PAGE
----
In his World War I poem The Soldier, Rupert Brooke wrote: “If I should die, think only this of me: That there's some corner of a foreign field that is forever England.” A retired British estate agent and relative of one of 41 men of the British Upper Silesian Force who died in a military campaign in 1921 – while defending a Versailles border demarcation in what is modern-day Poland – is fighting to prove those words are more than verse.
The story of 30 forgotten British soldiers buried in what today is Poland has been buried beneath so many others. To better understand why British soldiers who all fought in the same campaign as part of the British Army of the Rhine received different burial rights, we need to go back near a century, to shortly after the end of WW1 and the Versailles treaty which created new borders in Europe.
The marked graves of British soldiers, who died as part of the British Army of the Rhine's post WW1 campaign, in the Südfriedhof Wiesbaden Municipal Cemetery. Photo: Jim Powrie.
“I naturally thought that there would be a grave somewhere, but instead I discovered the details of the 29 other men who are buried without recognition,” Powrie said.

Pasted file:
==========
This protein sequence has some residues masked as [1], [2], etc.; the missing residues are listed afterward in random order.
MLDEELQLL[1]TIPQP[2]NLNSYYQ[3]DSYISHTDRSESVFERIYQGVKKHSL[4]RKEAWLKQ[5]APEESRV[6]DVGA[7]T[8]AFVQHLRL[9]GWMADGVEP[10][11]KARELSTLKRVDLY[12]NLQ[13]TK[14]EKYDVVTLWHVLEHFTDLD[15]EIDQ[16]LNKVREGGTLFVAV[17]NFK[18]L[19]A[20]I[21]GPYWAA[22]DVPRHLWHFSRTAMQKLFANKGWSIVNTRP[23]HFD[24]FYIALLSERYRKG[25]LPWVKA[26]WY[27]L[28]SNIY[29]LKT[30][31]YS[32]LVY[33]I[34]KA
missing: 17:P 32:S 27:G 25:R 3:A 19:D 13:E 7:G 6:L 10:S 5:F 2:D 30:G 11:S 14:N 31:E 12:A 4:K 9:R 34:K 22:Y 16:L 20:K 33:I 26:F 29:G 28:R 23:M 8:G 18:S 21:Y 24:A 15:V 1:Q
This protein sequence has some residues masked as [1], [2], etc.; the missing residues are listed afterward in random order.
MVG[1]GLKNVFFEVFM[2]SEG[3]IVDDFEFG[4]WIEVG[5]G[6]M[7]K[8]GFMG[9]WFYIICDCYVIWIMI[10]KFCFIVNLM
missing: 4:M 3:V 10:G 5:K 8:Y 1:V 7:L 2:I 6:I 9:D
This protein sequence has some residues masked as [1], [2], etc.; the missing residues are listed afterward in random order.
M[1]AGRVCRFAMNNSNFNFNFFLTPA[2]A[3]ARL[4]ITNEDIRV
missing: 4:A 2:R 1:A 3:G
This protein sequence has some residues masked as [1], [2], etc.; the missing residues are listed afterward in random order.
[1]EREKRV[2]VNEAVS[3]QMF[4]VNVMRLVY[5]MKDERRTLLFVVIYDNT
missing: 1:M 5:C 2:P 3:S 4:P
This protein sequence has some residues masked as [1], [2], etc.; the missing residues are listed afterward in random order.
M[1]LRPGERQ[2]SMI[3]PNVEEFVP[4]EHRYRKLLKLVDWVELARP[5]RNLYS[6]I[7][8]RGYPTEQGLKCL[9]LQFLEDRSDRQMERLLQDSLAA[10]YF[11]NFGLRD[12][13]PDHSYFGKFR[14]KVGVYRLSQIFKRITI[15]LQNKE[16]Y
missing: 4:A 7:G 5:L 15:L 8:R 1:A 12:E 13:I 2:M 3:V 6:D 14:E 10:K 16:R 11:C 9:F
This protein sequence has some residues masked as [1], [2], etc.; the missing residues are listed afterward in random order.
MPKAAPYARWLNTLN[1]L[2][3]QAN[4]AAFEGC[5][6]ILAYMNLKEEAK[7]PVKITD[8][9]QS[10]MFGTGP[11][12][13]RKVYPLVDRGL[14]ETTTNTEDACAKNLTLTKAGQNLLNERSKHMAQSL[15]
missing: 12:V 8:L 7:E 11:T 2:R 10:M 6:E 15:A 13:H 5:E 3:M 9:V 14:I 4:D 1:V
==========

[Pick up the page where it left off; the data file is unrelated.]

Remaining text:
A total of 41 British soldiers died while serving in the British Upper Silesian Force, part of the British Army of the Rhine (BAOR). The eleven who died before August 31st, 1921, were exhumed, moved to Berlin and buried with proper gravestones at Stahnsdorf Cemetery in Berlin. The other 30 soldiers and two civilians who died in the British military campaign remained buried in what today is Opole, a city in southwest Poland.
As another war broke out, borders were redrawn and history moved on. The British soldiers buried in the Polish city were forgotten. The IWGC paid for wooden crosses and the maintenance of the graves until 1945, but subsequent British authorities have neglected the burial site.
Other British soldiers who served and died in the Upper Rhineland campaign, however, are commemorated with proper gravestones in Cologne and Wiesbaden.
“As far as I can see, these are the only British soldiers who died in (what was then) Germany after World War I with known graves who are not commemorated in any way,” continued Powrie, who has been leading a campaign to pressure the Ministry of Defence (MoD) to erect a memorial, or at least official markers, at the graves of the men.
Using photographic and video evidence, he has now identified exactly where the 30 British soldiers and two civilians who died in the British Upper Silesian Force are buried. Yet the MOD has simply rebuffed his requests to mark them officially, says Powrie. Instead, they advised him to contact the relevant regimental and corps headquarters to raise the necessary funds to erect gravestones.
“There is no official way of forcing the MOD to do anything,” adds Powrie, who has planted 30 small crosses with poppies as a gesture of memorial at the site in Poland.
Now Powrie has launched a campaign with petition site change.org to encourage the MoD to take notice. “I would like to think that these graves could be marked before the centenary of their deaths,” Powrie said.
View Powrie's online campaign here.